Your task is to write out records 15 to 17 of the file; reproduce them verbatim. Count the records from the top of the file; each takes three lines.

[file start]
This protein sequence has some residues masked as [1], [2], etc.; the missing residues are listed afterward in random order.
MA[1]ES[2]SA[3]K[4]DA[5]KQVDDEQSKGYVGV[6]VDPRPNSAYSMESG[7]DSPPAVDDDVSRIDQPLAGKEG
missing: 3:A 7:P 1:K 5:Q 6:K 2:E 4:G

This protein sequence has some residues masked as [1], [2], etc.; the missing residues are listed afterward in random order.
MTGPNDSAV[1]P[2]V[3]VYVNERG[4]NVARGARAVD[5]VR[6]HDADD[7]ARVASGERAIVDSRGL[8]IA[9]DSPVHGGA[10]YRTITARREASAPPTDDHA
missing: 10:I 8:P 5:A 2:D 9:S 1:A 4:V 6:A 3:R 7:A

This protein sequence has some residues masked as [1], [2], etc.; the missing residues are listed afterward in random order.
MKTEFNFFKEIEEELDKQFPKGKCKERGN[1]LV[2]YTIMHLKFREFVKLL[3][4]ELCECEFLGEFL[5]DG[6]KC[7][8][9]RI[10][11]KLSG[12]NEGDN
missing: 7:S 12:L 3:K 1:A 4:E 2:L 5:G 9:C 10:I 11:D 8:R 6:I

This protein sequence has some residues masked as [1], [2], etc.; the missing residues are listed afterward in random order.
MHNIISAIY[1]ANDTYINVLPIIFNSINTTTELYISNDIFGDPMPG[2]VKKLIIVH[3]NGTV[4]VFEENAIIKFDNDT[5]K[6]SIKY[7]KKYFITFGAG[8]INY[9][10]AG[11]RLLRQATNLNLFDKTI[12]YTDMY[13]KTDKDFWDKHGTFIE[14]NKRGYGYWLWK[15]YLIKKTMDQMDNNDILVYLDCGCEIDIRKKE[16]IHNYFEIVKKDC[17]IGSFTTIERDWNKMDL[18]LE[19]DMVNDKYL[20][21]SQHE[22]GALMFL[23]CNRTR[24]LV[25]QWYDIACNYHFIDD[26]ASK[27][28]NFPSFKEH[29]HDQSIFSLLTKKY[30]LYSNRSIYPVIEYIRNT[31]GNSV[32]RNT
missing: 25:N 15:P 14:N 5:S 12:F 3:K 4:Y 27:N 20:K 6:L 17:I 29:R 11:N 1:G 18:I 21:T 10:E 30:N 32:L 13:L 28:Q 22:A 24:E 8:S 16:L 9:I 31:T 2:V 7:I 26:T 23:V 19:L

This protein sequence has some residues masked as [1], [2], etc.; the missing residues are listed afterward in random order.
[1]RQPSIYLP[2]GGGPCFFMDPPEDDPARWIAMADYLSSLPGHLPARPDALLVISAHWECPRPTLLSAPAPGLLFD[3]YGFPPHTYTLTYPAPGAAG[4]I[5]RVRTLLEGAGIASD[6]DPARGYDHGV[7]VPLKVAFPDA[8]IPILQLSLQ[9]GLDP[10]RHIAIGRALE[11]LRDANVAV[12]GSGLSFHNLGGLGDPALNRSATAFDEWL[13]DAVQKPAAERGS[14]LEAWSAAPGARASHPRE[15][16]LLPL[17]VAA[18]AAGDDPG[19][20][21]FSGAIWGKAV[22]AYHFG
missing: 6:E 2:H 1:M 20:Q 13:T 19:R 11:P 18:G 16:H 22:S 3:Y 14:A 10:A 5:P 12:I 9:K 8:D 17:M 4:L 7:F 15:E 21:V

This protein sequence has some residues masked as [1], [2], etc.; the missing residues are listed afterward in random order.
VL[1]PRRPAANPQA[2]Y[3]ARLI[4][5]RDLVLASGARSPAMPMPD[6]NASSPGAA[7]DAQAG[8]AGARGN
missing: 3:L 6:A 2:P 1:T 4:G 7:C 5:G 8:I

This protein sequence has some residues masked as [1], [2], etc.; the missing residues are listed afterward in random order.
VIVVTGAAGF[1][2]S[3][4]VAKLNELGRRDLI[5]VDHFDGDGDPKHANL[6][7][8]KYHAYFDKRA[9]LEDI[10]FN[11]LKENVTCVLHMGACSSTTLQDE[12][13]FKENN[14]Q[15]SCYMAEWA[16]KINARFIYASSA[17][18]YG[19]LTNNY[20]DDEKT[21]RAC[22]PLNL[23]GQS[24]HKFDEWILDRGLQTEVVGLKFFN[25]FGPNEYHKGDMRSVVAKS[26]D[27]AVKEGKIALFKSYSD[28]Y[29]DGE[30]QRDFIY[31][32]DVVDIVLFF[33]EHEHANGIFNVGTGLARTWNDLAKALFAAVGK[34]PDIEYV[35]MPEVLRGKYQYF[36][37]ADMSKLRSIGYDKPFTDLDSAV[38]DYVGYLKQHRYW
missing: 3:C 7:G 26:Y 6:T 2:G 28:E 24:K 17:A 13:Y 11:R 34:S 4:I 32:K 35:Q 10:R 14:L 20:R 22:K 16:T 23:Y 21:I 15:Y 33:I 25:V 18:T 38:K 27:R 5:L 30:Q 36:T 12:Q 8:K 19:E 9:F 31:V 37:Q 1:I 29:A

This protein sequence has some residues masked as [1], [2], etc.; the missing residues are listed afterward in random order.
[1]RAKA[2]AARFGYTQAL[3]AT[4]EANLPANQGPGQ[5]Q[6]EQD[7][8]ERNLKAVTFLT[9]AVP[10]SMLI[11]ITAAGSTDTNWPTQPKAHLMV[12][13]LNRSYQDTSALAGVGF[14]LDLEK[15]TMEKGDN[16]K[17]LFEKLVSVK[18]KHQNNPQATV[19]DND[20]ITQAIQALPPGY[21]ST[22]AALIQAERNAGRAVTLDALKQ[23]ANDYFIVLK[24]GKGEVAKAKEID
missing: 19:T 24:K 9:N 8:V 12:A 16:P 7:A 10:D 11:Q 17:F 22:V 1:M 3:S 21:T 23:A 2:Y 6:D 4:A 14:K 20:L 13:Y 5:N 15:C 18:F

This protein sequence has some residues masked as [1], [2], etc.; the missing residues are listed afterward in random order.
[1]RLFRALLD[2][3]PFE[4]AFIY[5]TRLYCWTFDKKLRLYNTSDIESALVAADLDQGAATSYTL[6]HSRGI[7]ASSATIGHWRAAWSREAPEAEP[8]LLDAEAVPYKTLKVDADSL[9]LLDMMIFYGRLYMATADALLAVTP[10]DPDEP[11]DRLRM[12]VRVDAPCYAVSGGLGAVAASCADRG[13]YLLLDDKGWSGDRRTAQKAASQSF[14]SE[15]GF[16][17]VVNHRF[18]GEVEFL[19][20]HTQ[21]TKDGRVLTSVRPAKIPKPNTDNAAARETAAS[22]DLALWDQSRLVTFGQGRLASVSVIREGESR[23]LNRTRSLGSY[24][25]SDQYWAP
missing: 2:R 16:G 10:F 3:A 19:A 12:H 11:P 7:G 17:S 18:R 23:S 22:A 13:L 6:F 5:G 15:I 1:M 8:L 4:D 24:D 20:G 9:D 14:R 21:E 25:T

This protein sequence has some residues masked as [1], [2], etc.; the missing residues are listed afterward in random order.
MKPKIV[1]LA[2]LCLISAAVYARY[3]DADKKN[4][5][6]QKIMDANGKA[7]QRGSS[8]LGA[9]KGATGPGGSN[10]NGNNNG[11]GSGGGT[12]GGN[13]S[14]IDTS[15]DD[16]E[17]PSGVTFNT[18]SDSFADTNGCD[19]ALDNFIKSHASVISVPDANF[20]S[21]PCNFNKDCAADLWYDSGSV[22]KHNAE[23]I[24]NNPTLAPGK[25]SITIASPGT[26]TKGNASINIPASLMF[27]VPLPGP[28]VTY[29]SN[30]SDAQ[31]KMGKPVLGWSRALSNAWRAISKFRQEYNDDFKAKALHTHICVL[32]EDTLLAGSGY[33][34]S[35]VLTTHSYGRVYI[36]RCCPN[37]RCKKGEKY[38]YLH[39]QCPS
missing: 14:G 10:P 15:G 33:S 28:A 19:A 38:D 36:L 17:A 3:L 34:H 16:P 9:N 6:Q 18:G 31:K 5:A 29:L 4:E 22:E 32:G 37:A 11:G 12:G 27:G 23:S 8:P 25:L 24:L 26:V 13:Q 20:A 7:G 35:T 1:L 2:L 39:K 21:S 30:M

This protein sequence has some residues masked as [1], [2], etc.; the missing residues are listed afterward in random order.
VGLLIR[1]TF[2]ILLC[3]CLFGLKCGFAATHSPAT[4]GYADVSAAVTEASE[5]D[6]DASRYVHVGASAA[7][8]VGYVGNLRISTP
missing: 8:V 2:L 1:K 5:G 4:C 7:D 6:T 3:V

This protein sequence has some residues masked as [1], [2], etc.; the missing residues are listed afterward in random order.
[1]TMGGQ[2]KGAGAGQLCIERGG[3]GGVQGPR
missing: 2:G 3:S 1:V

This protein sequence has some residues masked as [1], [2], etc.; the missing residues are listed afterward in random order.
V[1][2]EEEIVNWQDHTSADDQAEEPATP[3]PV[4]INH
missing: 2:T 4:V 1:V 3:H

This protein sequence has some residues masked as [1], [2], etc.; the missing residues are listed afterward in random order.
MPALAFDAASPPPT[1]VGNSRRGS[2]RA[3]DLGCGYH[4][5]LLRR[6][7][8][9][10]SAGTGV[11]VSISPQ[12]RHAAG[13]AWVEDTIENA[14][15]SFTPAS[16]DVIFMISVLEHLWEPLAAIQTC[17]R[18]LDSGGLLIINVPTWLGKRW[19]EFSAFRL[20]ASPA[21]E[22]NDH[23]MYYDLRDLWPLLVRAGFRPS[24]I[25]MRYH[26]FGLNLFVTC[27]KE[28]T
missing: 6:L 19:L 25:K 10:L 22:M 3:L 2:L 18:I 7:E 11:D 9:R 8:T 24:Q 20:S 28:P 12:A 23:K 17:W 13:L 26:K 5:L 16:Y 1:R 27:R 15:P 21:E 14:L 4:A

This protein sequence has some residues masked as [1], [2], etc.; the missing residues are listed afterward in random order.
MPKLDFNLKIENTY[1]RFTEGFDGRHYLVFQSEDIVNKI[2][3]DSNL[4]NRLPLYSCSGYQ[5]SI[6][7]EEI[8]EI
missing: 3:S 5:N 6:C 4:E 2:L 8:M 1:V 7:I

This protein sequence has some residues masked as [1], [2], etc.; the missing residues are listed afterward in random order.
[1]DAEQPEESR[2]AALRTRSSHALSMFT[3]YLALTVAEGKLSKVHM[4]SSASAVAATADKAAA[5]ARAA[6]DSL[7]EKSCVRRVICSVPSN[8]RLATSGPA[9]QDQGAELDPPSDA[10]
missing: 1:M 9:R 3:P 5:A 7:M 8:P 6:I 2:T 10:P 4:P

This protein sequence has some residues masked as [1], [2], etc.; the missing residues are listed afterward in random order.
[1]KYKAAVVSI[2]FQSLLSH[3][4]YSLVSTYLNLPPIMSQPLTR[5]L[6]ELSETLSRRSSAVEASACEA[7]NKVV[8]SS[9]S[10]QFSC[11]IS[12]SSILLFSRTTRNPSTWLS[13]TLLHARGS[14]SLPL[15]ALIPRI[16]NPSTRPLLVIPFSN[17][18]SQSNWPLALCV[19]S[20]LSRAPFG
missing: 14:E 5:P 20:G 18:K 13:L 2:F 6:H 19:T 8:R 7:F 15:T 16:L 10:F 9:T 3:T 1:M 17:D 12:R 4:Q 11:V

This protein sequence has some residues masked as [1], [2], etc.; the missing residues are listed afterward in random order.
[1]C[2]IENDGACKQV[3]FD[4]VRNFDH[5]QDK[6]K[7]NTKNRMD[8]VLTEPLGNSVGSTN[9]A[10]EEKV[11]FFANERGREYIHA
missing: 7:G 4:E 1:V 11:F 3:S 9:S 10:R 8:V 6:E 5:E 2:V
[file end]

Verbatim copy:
This protein sequence has some residues masked as [1], [2], etc.; the missing residues are listed afterward in random order.
MPKLDFNLKIENTY[1]RFTEGFDGRHYLVFQSEDIVNKI[2][3]DSNL[4]NRLPLYSCSGYQ[5]SI[6][7]EEI[8]EI
missing: 3:S 5:N 6:C 4:E 2:L 8:M 1:V 7:I

This protein sequence has some residues masked as [1], [2], etc.; the missing residues are listed afterward in random order.
[1]DAEQPEESR[2]AALRTRSSHALSMFT[3]YLALTVAEGKLSKVHM[4]SSASAVAATADKAAA[5]ARAA[6]DSL[7]EKSCVRRVICSVPSN[8]RLATSGPA[9]QDQGAELDPPSDA[10]
missing: 1:M 9:R 3:P 5:A 7:M 8:P 6:I 2:T 10:P 4:P

This protein sequence has some residues masked as [1], [2], etc.; the missing residues are listed afterward in random order.
[1]KYKAAVVSI[2]FQSLLSH[3][4]YSLVSTYLNLPPIMSQPLTR[5]L[6]ELSETLSRRSSAVEASACEA[7]NKVV[8]SS[9]S[10]QFSC[11]IS[12]SSILLFSRTTRNPSTWLS[13]TLLHARGS[14]SLPL[15]ALIPRI[16]NPSTRPLLVIPFSN[17][18]SQSNWPLALCV[19]S[20]LSRAPFG
missing: 14:E 5:P 20:G 18:K 13:L 2:F 6:H 19:T 8:R 7:F 15:T 16:L 10:F 9:T 3:T 1:M 17:D 12:R 4:Q 11:V